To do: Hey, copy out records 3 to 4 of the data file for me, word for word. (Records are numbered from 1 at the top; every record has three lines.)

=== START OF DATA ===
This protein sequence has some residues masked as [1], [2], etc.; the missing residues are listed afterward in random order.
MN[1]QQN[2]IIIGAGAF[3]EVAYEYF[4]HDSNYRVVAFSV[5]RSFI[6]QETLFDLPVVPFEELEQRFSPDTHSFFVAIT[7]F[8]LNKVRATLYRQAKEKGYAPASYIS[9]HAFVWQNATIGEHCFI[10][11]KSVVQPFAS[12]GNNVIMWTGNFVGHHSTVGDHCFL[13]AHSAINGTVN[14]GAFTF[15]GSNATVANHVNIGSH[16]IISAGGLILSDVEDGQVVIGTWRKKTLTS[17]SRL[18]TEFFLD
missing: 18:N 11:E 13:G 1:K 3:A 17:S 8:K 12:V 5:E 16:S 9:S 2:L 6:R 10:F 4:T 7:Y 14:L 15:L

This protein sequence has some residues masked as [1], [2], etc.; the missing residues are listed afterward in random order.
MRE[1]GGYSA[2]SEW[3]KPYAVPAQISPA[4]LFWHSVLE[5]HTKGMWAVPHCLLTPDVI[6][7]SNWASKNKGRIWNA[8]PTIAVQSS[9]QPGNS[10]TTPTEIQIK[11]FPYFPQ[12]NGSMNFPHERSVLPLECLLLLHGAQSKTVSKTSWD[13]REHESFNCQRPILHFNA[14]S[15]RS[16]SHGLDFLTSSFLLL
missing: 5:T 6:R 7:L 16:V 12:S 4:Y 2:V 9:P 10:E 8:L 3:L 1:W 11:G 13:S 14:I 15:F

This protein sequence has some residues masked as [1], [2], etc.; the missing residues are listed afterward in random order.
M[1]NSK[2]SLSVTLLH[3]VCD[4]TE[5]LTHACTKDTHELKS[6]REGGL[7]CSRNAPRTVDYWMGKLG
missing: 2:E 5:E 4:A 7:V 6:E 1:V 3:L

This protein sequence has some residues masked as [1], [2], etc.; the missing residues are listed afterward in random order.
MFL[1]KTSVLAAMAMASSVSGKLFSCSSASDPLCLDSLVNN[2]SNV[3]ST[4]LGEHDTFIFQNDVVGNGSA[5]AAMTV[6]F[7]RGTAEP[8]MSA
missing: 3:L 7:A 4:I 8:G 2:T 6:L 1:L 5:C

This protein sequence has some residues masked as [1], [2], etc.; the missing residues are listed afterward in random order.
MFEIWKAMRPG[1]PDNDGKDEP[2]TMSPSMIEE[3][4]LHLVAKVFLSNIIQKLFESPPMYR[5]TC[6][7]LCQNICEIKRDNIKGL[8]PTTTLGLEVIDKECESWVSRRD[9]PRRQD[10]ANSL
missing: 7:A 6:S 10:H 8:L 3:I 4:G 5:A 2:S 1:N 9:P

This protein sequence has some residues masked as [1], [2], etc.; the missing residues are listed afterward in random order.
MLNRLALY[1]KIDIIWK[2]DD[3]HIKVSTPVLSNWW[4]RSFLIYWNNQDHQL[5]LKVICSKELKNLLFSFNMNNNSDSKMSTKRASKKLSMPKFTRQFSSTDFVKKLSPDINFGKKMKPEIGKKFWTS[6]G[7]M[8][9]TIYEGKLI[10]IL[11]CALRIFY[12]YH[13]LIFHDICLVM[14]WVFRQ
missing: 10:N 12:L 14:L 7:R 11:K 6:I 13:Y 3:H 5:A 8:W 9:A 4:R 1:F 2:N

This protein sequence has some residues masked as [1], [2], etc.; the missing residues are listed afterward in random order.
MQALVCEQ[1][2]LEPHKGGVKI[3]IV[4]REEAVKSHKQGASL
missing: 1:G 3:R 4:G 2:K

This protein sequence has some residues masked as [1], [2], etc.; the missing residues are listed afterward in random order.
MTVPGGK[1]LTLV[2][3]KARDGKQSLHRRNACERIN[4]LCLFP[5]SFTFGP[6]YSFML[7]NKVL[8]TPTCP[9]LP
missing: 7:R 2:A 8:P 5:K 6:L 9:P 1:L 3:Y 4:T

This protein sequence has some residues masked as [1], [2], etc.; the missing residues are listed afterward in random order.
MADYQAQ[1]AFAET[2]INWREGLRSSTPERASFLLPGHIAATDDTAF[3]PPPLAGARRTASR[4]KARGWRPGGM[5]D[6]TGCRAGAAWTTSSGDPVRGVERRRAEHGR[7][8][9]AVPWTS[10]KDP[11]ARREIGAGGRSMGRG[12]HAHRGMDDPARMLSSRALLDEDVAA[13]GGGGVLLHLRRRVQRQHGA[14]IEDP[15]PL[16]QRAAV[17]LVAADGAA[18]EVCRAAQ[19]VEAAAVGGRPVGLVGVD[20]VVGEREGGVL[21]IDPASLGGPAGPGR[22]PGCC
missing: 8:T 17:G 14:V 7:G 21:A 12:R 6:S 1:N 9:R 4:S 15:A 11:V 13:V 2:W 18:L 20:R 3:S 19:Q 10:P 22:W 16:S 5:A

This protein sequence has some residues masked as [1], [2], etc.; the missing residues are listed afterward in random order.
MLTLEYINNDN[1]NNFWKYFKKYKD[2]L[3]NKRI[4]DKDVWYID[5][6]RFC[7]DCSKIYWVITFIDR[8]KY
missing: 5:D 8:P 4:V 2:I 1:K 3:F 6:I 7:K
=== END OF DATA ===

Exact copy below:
This protein sequence has some residues masked as [1], [2], etc.; the missing residues are listed afterward in random order.
M[1]NSK[2]SLSVTLLH[3]VCD[4]TE[5]LTHACTKDTHELKS[6]REGGL[7]CSRNAPRTVDYWMGKLG
missing: 2:E 5:E 4:A 7:V 6:E 1:V 3:L

This protein sequence has some residues masked as [1], [2], etc.; the missing residues are listed afterward in random order.
MFL[1]KTSVLAAMAMASSVSGKLFSCSSASDPLCLDSLVNN[2]SNV[3]ST[4]LGEHDTFIFQNDVVGNGSA[5]AAMTV[6]F[7]RGTAEP[8]MSA
missing: 3:L 7:A 4:I 8:G 2:T 6:L 1:L 5:C